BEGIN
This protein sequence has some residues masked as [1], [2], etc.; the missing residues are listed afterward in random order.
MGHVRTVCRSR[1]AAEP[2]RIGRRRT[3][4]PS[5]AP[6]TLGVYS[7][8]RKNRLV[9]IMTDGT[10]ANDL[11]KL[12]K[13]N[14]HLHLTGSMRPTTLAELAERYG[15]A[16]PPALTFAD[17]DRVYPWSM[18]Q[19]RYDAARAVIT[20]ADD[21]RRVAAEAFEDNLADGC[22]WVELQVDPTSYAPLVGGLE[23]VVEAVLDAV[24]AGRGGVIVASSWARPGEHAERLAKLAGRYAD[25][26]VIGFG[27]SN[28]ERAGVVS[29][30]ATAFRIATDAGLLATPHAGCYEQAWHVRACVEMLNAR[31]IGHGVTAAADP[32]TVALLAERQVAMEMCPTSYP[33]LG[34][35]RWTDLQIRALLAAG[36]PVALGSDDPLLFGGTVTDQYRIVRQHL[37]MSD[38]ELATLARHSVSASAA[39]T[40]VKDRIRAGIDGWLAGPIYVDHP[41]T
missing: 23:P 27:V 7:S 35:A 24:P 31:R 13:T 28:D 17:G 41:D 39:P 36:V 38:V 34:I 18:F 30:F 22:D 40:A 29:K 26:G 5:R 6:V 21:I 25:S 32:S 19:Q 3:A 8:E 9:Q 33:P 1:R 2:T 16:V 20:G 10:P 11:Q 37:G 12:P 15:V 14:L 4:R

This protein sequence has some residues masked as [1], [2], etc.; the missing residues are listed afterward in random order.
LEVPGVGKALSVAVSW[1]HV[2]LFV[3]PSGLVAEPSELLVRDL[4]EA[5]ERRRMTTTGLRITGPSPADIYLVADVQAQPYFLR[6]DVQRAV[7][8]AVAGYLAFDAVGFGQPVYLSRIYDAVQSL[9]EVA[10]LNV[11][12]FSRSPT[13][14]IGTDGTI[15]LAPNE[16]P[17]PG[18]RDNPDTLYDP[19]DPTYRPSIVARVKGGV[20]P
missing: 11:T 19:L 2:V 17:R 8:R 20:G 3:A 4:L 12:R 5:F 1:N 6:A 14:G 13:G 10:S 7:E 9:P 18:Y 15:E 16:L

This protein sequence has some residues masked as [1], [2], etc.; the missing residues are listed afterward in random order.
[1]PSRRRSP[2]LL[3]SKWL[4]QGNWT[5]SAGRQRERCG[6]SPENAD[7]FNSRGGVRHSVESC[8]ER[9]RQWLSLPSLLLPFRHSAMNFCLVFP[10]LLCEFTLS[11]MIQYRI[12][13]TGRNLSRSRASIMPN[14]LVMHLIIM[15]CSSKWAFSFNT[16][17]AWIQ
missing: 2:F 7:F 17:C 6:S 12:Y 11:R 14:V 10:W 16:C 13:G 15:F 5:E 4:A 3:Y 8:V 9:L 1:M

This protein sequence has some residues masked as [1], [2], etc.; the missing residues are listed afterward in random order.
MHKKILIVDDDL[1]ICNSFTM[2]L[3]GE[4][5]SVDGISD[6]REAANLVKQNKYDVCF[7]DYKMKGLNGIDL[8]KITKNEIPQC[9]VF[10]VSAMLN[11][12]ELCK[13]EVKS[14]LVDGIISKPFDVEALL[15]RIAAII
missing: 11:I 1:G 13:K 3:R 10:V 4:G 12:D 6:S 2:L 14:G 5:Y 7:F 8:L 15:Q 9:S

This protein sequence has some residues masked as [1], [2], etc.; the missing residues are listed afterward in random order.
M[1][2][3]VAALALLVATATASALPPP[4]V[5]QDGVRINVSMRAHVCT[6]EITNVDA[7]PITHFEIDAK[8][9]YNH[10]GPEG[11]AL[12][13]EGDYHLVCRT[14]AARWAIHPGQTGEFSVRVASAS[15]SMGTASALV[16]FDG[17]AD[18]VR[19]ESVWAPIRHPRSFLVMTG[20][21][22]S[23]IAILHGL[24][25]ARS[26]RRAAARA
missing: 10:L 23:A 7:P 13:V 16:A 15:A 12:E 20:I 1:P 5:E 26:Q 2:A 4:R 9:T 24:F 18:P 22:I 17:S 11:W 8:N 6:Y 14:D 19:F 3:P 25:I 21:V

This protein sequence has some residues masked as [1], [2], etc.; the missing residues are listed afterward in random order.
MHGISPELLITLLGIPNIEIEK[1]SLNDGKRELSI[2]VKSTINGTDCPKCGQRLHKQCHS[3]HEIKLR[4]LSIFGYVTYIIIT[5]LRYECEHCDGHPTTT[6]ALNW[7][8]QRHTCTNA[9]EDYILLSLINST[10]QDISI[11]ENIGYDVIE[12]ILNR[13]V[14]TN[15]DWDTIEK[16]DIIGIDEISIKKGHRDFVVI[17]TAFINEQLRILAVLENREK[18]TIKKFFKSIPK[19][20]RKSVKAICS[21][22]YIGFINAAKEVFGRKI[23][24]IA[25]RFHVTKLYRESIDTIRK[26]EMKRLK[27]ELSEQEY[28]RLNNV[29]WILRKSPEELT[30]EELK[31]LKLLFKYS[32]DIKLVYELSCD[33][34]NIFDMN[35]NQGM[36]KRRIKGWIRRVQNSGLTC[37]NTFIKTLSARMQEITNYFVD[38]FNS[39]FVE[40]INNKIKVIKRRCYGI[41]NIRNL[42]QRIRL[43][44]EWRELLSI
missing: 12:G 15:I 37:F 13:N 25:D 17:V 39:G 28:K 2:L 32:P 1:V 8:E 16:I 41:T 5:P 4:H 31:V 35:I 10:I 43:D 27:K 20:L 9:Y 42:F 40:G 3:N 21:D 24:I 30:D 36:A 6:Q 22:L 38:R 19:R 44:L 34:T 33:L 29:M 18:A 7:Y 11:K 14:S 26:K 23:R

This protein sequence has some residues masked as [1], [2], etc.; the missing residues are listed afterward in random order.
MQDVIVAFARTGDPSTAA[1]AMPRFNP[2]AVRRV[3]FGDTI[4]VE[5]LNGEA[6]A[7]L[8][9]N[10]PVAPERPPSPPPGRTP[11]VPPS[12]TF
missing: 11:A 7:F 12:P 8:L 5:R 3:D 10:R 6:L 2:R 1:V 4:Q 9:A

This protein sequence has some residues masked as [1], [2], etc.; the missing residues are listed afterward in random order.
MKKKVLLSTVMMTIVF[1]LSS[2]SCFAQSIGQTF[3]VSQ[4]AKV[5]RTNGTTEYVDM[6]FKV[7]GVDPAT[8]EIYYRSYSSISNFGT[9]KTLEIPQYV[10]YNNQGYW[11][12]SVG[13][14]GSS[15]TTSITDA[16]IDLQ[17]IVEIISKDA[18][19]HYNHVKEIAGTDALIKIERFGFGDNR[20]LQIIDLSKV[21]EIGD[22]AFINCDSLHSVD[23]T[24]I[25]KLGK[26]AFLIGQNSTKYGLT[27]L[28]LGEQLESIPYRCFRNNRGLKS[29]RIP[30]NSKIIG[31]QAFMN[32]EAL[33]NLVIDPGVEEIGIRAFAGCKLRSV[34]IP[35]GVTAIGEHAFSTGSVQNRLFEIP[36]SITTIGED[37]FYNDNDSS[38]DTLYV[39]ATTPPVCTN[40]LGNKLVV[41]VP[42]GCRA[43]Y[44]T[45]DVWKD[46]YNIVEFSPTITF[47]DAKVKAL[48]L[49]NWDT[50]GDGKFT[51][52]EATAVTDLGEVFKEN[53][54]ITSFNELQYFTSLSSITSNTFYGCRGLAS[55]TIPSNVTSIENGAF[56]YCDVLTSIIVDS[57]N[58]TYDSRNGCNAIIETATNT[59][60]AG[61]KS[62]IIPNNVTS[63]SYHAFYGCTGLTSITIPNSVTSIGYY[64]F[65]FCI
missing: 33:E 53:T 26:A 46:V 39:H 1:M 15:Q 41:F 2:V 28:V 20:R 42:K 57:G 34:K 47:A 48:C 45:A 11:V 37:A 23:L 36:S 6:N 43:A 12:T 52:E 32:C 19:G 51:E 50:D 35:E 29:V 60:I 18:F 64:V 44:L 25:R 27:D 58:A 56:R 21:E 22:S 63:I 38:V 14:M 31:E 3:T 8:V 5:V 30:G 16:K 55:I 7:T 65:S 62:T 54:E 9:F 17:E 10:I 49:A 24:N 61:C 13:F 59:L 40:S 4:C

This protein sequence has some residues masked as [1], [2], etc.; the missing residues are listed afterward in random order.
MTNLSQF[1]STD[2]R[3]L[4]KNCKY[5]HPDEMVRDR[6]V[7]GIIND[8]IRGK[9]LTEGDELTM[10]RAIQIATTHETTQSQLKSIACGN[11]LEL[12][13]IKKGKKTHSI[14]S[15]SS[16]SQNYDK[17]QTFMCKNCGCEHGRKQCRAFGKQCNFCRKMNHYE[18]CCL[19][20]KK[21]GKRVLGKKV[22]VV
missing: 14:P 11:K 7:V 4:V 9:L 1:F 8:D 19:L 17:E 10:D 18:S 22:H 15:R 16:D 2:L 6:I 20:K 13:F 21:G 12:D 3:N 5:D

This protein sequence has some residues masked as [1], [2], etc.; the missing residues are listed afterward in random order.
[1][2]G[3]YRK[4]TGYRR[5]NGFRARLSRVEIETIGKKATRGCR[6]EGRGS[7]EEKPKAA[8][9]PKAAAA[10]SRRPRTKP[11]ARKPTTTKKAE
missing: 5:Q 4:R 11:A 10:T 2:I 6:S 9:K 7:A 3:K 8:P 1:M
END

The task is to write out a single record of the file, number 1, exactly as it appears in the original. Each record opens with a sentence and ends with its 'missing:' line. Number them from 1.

This protein sequence has some residues masked as [1], [2], etc.; the missing residues are listed afterward in random order.
MGHVRTVCRSR[1]AAEP[2]RIGRRRT[3][4]PS[5]AP[6]TLGVYS[7][8]RKNRLV[9]IMTDGT[10]ANDL[11]KL[12]K[13]N[14]HLHLTGSMRPTTLAELAERYG[15]A[16]PPALTFAD[17]DRVYPWSM[18]Q[19]RYDAARAVIT[20]ADD[21]RRVAAEAFEDNLADGC[22]WVELQVDPTSYAPLVGGLE[23]VVEAVLDAV[24]AGRGGVIVASSWARPGEHAERLAKLAGRYAD[25][26]VIGFG[27]SN[28]ERAGVVS[29][30]ATAFRIATDAGLLATPHAGCYEQAWHVRACVEMLNAR[31]IGHGVTAAADP[32]TVALLAERQVAMEMCPTSYP[33]LG[34][35]RWTDLQIRALLAAG[36]PVALGSDDPLLFGGTVTDQYRIVRQHL[37]MSD[38]ELATLARHSVSASAA[39]T[40]VKDRIRAGIDGWLAGPIYVDHP[41]T
missing: 23:P 27:V 7:S 35:A 24:P 31:R 13:T 28:D 17:G 41:D 39:P 36:V 38:V 34:I 18:F 30:F 22:D 40:A 29:K 26:G 5:R 6:V 21:I 25:S 32:S 19:Q 3:A 8:E 9:Q 33:P 1:R 2:T 16:V 20:G 10:P 11:Q 37:G 12:P 15:V 14:L 4:R